My Two Census

Formerly the non-partisan watchdog of the 2010 US Census, and currently an opinion blog that covers all things political, media, foreign policy, globalization, and culture…but sometimes returning to its census/demographics roots.

Posts Tagged ‘statistical sampling’

The 2010 Census was close, but not perfect…

Saturday, May 26th, 2012

According to the Associated Press, “The 2010 census missed more than 1.5 million minority members after struggling to count black Americans, Hispanics, renters and young men, but it was mostly accurate, according to an assessment released by the Census Bureau on Tuesday.”

This is sure to revive the controversial issue of whether statistical sampling can be used in the 2020 Census. Though minority groups likely have advocates for them in the form of organized advocacy groups, “young men” and “renters” will likely continue to be shortchanged when political decisions are made.

To 2020 and beyond…

Thursday, July 8th, 2010

In my humble opinion, I think it is utter nonsense when journalists, other than those of the tech variety,  are already publishing pieces about the 2020 Census in their reportage. Their are so many stories about the 2010 Census that lack coverage. The implementation of technology for 2020 likely won’t even get to the drawing board stage for another 5 years as tech development is so rapid that we won’t know what is available yet.  Nonetheless, here’s some news on this topic from USA Today. Journalists are already trying to create a stir by focusing on issues like how to use the Internet in 2020 and the potential use of the controversial art of statistical sampling…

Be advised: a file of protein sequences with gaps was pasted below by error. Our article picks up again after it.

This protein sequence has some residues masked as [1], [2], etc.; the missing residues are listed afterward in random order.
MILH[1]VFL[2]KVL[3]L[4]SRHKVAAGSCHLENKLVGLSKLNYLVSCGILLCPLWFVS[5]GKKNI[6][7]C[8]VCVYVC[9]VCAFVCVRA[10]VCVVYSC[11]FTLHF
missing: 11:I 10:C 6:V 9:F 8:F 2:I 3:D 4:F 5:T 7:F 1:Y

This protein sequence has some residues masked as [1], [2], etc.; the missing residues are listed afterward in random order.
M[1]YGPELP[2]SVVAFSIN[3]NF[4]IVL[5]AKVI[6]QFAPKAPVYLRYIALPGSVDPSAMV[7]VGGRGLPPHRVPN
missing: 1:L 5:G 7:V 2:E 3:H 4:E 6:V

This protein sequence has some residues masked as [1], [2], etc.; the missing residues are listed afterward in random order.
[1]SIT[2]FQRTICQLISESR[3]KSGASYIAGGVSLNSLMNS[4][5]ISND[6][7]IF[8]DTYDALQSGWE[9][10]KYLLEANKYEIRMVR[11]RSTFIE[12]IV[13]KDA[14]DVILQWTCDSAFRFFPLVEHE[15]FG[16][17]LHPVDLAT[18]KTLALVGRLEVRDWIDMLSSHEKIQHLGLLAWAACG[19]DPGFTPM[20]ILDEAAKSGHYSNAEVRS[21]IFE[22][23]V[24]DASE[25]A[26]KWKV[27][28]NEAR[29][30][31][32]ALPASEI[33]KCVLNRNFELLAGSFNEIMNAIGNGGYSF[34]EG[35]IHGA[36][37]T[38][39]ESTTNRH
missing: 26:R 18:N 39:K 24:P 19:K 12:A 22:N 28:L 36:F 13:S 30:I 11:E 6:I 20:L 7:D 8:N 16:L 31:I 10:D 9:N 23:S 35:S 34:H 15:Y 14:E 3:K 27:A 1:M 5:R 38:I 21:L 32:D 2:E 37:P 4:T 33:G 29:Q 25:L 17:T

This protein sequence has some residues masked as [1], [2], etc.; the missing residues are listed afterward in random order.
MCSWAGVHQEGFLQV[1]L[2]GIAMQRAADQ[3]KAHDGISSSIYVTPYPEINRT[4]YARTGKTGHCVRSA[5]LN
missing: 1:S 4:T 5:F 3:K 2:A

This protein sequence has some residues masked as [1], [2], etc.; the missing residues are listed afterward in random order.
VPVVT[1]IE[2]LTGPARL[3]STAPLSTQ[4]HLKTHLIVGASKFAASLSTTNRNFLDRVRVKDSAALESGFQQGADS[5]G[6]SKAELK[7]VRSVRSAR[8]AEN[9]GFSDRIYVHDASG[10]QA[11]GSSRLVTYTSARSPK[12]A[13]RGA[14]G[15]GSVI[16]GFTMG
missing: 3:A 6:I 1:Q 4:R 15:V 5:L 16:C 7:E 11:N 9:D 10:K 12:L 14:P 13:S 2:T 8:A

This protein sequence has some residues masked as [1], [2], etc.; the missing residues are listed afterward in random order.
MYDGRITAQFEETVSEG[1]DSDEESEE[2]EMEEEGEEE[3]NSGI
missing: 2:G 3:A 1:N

Retrospective: Statistical Sampling

Tuesday, June 23rd, 2009

The use of statistical sampling has been a hot political topic that caused a significant amount of partisan debate, discussion, and allegations prior to Robert M. Groves’ U.S. Senate confirmation hearing to become the next director of the U.S. Census Bureau. However this is not a new issue for the decennial headcount. For the readers of this blog who are interested in the history of the sampling dilemma, please check out this article from Science News Online (click here!) about the sampling debate in the days that led up to the 2000 headcount. The result of the  1999/2000 controversy was a ruling of the United States Supreme Court in the case of the Department of Commerce vs. The United States House of Representatives that banned sampling from being used in decennial census counts.

Live-blogging Robert Groves’ Senate Confirmation Hearing…

Friday, May 15th, 2009

8:20 – Arrive at hearing. Ed O’Keefe of The Washington Post and a couple of cameramen from C-SPAN are the only people present in the room.
8:25 – A committee staffer named Dierdre, who is clerking the hearing, says that only 3 Senators are expected to attend today.
8:29 – Robert Groves walks into the room, sets down his bag and a stack of papers, says a quick hello to me, and then walks out of the room.
8:35 – 4 women and 4 men, who appear to be family members of Robert Groves, walk into the room.
8:36 – Groves re-enters the room and hugs/shakes hands with his family members. He appears confident.
8:38 – Bob Groves comes over and introduces himself to me. He recognizes me from MyTwoCensus. He invites me out to “Suitland” – aka Census Bureau HQ to see the inner workings of the Bureau. I hope to take him up on his offer.
8:52 – Groves is schmoozing with other Census Bureau officials. They share some laughs.
8:57 – There are 3 reporters here other than me (Wash Post, CNSNews.com, NPR). Thus far, there’s been a whole lot of hype without a whole lot of action.
9:10 – Maintaining the status quo. Only 20 people total in the room. This will likely be a pretty darn quiet event.
9:20 – Nothing to report.
9:25 – Still nothing to report.
9:26 – Approximately 35 people in the room right now. No sign of any Senators.
9:27 – Senator Carper is here.
9:28 – Carper has his arm around Robert Groves. Senator Levin is here too. Three of them chatting like old chums.